Geochemistry, Mineralogy, Petrology & Volcanology

#EGU2020 sessions in the spotlight: Magma differentiation: crystals, isotopes, and experiments

#EGU2020 sessions in the spotlight: Magma differentiation: crystals, isotopes, and experiments

Today in the #EGU2020 sessions in the spotlight series (our last one before the holidays!), it’s GMPV8.4’s turn: Magma differentiation: crystals, isotopes, and experiments, organised by Frances Deegan (Uppsala University), Ben Ellis (ETH Zurich), Carmela Freda (INGV Rome) and Valentin Troll (Uppsala University). Keynote speaker: Marian Holness (Cambridge University).

Crystals that grow in magmatic rocks (either intrusive rocks or lavas) are like flight recorders in aeroplanes –they store information about the physical and chemical conditions they have experienced during growth and as they are transported through the volcano-magma system. The range of processes that can be recorded in crystals include those that operate in the magma source region, as well as those that typically occur at in the crust (e.g. fractional crystallisation, crustal assimilation, or magma mixing). In this session, we are calling for contributions that utilise crystals and rocks as witnesses of magmatic processes, for example by employing the chemical and isotope records contained within them to reconstruct magmatic processes and histories and to better constrain sub-volcanic processes and phenomena. Recent advances in analytical geochemistry now offer a whole host of cutting-edge analytical approaches that can be utilised to extract geochemical information from an intra-crystal scale and we would like to showcase these kinds of studies in our session. We also welcome contributions from studies that use experimental methods to replicate magmatic processes and thus give us hands-on evidence of pre-eruptive magmatic processes. We look forward to seeing you in Vienna!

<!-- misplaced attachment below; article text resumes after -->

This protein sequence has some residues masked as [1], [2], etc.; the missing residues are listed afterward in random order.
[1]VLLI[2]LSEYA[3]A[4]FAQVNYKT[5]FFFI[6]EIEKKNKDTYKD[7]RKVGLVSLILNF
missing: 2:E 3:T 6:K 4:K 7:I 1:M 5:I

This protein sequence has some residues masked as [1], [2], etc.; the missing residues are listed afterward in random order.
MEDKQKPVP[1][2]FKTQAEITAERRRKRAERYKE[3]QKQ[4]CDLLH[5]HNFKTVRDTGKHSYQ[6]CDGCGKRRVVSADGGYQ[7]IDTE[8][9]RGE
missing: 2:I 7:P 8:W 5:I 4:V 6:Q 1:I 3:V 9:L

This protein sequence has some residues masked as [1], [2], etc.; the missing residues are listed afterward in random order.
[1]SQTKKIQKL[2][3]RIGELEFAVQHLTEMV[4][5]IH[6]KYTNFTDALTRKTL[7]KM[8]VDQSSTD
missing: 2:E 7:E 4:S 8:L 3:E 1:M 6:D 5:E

By Frances Deegan

This guest post was contributed by a scientist, student or a professional in the Earth, planetary or space sciences. The EGU blogs welcome guest contributions, so if you've got a great idea for a post or fancy trying your hand at science communication, please contact the blog editor or the EGU Communications Officer to pitch your idea.

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